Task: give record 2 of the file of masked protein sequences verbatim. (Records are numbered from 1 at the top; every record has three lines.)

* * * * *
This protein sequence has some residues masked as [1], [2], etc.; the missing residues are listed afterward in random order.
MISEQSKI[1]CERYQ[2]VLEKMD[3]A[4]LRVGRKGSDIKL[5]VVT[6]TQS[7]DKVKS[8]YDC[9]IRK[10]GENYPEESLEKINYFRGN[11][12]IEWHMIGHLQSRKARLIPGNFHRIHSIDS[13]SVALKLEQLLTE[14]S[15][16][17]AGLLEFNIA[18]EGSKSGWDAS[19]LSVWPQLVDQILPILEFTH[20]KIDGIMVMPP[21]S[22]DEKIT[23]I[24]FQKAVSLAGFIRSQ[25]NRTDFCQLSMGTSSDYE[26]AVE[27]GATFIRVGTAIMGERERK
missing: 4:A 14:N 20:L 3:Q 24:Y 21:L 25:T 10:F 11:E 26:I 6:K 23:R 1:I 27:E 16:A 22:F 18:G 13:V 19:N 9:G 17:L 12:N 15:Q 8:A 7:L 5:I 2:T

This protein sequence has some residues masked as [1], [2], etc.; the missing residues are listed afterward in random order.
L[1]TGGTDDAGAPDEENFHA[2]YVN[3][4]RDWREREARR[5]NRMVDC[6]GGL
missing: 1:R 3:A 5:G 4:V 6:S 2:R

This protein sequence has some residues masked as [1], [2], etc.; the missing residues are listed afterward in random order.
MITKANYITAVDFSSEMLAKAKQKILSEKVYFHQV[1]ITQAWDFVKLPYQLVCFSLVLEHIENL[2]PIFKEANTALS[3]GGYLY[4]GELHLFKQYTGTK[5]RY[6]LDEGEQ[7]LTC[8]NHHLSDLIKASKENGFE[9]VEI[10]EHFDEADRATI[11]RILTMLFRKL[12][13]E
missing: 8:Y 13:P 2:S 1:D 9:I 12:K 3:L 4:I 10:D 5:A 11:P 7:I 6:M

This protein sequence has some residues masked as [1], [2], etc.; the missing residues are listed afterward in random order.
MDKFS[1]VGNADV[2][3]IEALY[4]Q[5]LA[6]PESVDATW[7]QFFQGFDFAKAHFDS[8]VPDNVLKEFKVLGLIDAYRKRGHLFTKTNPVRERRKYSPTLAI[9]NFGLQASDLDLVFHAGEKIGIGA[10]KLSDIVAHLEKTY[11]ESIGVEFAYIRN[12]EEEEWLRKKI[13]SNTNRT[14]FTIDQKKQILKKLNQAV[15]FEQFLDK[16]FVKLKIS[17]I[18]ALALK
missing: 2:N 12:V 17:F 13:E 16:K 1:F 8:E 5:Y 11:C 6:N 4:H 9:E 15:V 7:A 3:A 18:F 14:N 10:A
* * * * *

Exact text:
This protein sequence has some residues masked as [1], [2], etc.; the missing residues are listed afterward in random order.
L[1]TGGTDDAGAPDEENFHA[2]YVN[3][4]RDWREREARR[5]NRMVDC[6]GGL
missing: 1:R 3:A 5:G 4:V 6:S 2:R